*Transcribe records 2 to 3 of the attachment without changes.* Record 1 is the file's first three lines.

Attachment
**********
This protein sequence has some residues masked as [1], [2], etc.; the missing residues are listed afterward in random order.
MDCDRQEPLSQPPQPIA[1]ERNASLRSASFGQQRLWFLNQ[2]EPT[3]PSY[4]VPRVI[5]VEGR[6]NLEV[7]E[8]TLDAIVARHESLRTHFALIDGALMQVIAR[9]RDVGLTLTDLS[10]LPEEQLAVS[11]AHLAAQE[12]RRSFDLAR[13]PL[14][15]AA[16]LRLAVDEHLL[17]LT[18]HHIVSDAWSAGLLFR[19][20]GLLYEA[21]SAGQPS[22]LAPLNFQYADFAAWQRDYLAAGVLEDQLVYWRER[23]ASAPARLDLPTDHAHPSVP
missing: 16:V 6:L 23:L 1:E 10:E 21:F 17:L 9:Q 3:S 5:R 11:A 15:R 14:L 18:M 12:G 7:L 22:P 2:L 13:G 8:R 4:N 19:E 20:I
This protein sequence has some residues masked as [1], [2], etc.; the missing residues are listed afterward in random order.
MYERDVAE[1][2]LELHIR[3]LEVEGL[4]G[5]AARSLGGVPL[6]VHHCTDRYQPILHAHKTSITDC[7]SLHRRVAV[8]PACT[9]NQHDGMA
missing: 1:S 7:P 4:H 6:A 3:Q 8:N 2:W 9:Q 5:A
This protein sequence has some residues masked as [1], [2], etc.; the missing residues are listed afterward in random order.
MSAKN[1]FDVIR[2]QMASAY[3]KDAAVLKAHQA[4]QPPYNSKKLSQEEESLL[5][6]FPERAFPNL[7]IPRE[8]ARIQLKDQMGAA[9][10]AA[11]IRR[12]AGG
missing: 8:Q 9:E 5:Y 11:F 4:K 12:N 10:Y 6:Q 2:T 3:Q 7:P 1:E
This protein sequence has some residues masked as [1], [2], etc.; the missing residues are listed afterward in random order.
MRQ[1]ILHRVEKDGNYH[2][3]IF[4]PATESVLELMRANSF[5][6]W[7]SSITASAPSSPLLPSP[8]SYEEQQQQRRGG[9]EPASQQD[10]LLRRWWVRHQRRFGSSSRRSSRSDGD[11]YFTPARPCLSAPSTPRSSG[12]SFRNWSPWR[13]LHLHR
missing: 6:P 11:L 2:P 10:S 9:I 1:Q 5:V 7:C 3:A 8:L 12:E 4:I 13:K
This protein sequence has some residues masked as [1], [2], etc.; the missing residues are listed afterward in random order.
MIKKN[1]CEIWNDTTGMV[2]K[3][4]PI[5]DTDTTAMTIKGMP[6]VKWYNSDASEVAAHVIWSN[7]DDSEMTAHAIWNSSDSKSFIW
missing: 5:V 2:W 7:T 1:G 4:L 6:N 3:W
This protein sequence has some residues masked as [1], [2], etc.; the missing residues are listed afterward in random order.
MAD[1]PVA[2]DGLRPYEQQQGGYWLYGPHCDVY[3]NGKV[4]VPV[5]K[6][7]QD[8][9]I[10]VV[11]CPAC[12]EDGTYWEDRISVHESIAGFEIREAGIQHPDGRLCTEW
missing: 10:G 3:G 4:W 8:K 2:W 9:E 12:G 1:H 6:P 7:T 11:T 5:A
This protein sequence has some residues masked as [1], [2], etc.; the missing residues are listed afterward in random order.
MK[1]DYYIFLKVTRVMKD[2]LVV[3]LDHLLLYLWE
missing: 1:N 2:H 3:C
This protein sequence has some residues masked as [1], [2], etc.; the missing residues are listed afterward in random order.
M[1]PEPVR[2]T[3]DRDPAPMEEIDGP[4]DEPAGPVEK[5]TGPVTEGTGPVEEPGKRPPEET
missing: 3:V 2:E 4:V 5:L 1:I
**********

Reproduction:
This protein sequence has some residues masked as [1], [2], etc.; the missing residues are listed afterward in random order.
MYERDVAE[1][2]LELHIR[3]LEVEGL[4]G[5]AARSLGGVPL[6]VHHCTDRYQPILHAHKTSITDC[7]SLHRRVAV[8]PACT[9]NQHDGMA
missing: 1:S 7:P 4:H 6:A 3:Q 8:N 2:W 9:Q 5:A
This protein sequence has some residues masked as [1], [2], etc.; the missing residues are listed afterward in random order.
MSAKN[1]FDVIR[2]QMASAY[3]KDAAVLKAHQA[4]QPPYNSKKLSQEEESLL[5][6]FPERAFPNL[7]IPRE[8]ARIQLKDQMGAA[9][10]AA[11]IRR[12]AGG
missing: 8:Q 9:E 5:Y 11:F 4:K 12:N 10:Y 6:Q 2:T 3:Q 7:P 1:E